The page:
In the "Landscape Garden" designed by Coplestone Warre Bampfylde between 1750 and 1786 in the naturalistic style that features "scenes" as one would view in a landscape painting, and thus called a Landscape garden. This image shows the Great Cascade.

A walkway into the rustic "Landscape" gardens of Hestercombe Gardens

A walkway into the rustic "Landscape" gardens of Hestercombe Gardens

The Witch House, a delight for the eighteenth century visitors. "The murmur of the water the gloom of the wood the fanciful ornaments of the Cave renders this spot a piece of poetic scenery that is infinitely pleasing." Henry Hawkins Tremayne writing in 1785.

The Witch House, a delight for the eighteenth century visitors. "The murmur of the water the gloom of the wood the fanciful ornaments of the Cave renders this spot a piece of poetic scenery that is infinitely pleasing." Henry Hawkins Tremayne writing in 1785.

Timber and rush roof of shelter at Hestercombe Gardens

Timber and rush roof of shelter at Hestercombe Gardens

 

Another lovely ceiling / roof structure at Hestercombe

Another lovely ceiling / roof structure at Hestercombe

Hestercombe bench

Hestercombe bench

Hestercombe House estate lands

Hestercombe House estate lands

Gate

Gate

Looking toward Hestercombe House from the Formal Gardens

Looking toward Hestercombe House from the Formal Gardens

Spring growth in the Gray Walk

Spring growth in the Gray Walk

Stone poetry

Stone poetry

 

Hestercombe House from the Gardens

Hestercombe House from the Formal Gardens, designed by Sir Edwin Lutyens and Gertrude Jekyll between 1904 and 1908.

Pathway toward stone arch at Hestercombe House

Pathway toward stone arch at Hestercombe House

Innovative used of space under stone arch for multi media presentation at Hestercombe House

Innovative used of space under stone arch for multi media presentation at Hestercombe House

 

Luscious grays and greens in the garden designed by Gertrude Jekyll

Luscious grays and greens in the garden designed by Sir Edwin Lutyens and Gertrude Jekyll

Looking west toward the Orangery at Hestercombe Gardens

Looking west toward the Orangery at Hestercombe Gardens. The south Somerset yellow Ham stone is used by Lutyens to great advantage, as it seems to glow above the local slate.

Inside the Orangery looking west

Inside the Orangery looking west

Inside the Orangery

Inside the Orangery

Stone basin to keep the humidity levels high in the Orangery

Stone basin to keep the humidity levels high in the Orangery

 

Knarly plant root and stone wall

Knarly plant root and stone wall

Incredible patterns made by shadow on plant stems and stone

Incredible patterns made by shadow on plant stems and stone

Superb stonework at Hestercombe Gardens

Superb stonework at Hestercombe Gardens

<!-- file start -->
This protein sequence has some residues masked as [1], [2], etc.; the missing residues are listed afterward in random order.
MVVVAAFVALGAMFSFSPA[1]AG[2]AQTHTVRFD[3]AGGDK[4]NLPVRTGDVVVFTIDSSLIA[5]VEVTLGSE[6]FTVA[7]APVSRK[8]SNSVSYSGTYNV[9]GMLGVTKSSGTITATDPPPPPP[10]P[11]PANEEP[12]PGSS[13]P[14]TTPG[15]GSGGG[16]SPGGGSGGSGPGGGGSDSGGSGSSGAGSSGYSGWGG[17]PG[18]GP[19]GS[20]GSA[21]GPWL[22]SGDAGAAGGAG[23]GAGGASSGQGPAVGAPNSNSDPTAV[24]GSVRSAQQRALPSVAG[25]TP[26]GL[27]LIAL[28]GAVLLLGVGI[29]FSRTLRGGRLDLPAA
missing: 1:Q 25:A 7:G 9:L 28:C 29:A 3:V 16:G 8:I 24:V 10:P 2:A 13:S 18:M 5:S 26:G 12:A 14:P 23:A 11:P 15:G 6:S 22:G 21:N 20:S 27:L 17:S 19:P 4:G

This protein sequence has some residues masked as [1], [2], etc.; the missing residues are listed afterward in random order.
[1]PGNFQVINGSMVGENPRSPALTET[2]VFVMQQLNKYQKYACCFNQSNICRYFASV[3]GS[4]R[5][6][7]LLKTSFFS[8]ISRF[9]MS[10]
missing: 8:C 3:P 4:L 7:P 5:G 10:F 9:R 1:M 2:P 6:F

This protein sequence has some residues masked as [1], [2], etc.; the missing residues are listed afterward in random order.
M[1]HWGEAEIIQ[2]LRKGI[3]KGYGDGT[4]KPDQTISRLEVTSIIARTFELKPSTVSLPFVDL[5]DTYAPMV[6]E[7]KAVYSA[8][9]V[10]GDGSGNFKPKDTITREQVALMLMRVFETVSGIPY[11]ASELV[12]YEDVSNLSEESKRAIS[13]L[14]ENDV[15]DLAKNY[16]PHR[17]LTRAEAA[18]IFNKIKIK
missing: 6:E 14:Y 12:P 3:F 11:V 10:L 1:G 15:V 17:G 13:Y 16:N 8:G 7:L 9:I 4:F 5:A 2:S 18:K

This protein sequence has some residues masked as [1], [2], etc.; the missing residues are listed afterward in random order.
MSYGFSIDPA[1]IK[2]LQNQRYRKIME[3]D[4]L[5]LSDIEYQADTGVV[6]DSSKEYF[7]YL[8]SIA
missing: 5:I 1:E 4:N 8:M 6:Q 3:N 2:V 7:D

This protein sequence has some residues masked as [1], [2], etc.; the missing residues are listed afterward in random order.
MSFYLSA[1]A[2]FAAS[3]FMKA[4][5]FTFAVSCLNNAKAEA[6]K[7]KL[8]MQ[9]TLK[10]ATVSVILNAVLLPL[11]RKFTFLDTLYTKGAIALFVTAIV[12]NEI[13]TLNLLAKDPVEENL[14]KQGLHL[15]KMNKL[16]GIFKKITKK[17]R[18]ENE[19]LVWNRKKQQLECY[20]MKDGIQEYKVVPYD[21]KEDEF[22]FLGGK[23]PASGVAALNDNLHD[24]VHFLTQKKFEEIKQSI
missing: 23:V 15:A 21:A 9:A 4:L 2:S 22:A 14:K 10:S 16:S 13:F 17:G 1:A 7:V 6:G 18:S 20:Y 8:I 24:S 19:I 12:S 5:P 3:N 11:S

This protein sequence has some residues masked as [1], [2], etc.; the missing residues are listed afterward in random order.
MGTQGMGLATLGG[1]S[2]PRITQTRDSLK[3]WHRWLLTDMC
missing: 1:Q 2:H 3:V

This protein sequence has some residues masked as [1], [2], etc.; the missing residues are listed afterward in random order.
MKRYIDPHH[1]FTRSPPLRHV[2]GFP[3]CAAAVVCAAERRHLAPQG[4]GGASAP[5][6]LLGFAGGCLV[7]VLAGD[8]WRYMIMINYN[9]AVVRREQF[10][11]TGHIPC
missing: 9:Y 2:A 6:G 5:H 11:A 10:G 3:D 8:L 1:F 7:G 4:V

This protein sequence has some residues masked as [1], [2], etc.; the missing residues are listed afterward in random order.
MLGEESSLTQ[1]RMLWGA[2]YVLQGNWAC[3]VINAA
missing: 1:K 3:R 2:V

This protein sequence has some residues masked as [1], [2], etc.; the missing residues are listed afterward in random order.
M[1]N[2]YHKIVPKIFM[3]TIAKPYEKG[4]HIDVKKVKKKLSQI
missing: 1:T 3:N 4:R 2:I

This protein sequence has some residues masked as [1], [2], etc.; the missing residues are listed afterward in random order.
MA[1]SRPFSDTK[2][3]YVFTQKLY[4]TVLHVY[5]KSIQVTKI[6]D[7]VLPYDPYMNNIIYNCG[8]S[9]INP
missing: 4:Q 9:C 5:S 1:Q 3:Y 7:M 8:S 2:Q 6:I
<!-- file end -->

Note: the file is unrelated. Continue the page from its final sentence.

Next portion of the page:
Window onto the gardens at Hestercombe highlighting the incredible partnership between Gertrude Jekyll and architect, Sir Edwin Lutyens.

Window onto the gardens at Hestercombe highlighting the incredible partnership between Gertrude Jekyll and architect, Sir Edwin Lutyens.

Stone terrace

Stone terrace

Stone details

Stone details

 

Stone patterns

Stone patterns

Stone layers

Stone layers. The local silvery-grey morte slate, a sedimentary sandstone is used to great effect in this formal garden, accented to great effect by the use of south Somerset yellow Ham stone.

Hestercombe House

Hestercombe House

Annual planting bed at Hestercombe House

Annual planting bed at Hestercombe House

 

Looking south at the formal gardens designed by Gertrude Jekyll, April 6, 2012

Looking south at the formal gardens designed by Gertrude Jekyll. April 6, 2012

Hestercombe walkway

Hestercombe walkway

Hestercombe covered walkway

Hestercombe covered walkway

 

One of two water 'rill", a narrow canal moving water to the pools.

One of two water 'rill", a narrow canal moving water to the pools. Later in the season they will be lush with water-loving plants, such as iris, arums, water forget-me-nots and yellow musk.

.Further Resources:

The Stones of Hestercombe. Geological Tour of the Rocks and Stonework of Hestercombe Gardens. By Hugh Prudden and Philip White. Copyright Hestercombe Gardens Trust, 2007.

http://hestercombe.com

http://www.greatbritishgardens.co.uk

 

Quantock Hills and Fyne Court

While in Somerset, I had the great pleasure of  experiencing the Quantock Hills.  These lovely, gently rolling hillsides are quintessential Somerset, and should never be adversely impacted by development or other unnatural impacts.  This area is a protected zone, designated as an Area of Outstanding Natural Beauty. It is a lush area full of variety, including farming, forestry and woodlands, wildlife, historic landscapes, recreation, and several places of education and information. The site of Fyne Court, formerly the home of the Cross family, is currently cared for by the English National Trust as a natural area.   My colleague, Sue Law from North Petherton served as my guide to this lovely area, and we spent an incredible afternoon exploring the hillsides.  Here we saw native plants emerging in their spring glory, fields brilliant yellow with crops of vibrantly blooming rape plants, the seeds harvested for its valuable oils.  It was lambing season, and all the sheep had little miniature ‘sheeplets’ at their sides.

Butterflies were everywhere, and we saw this lovely beauty.

Butterfly on spring flowers- Quantock Hills

Butterfly on spring flowers- Quantock Hills

Rape seed in full bloom, Quantock Hills, Somerset, England

Rapeseed (Brassica napus) in full bloom, Quantock Hills, Somerset, England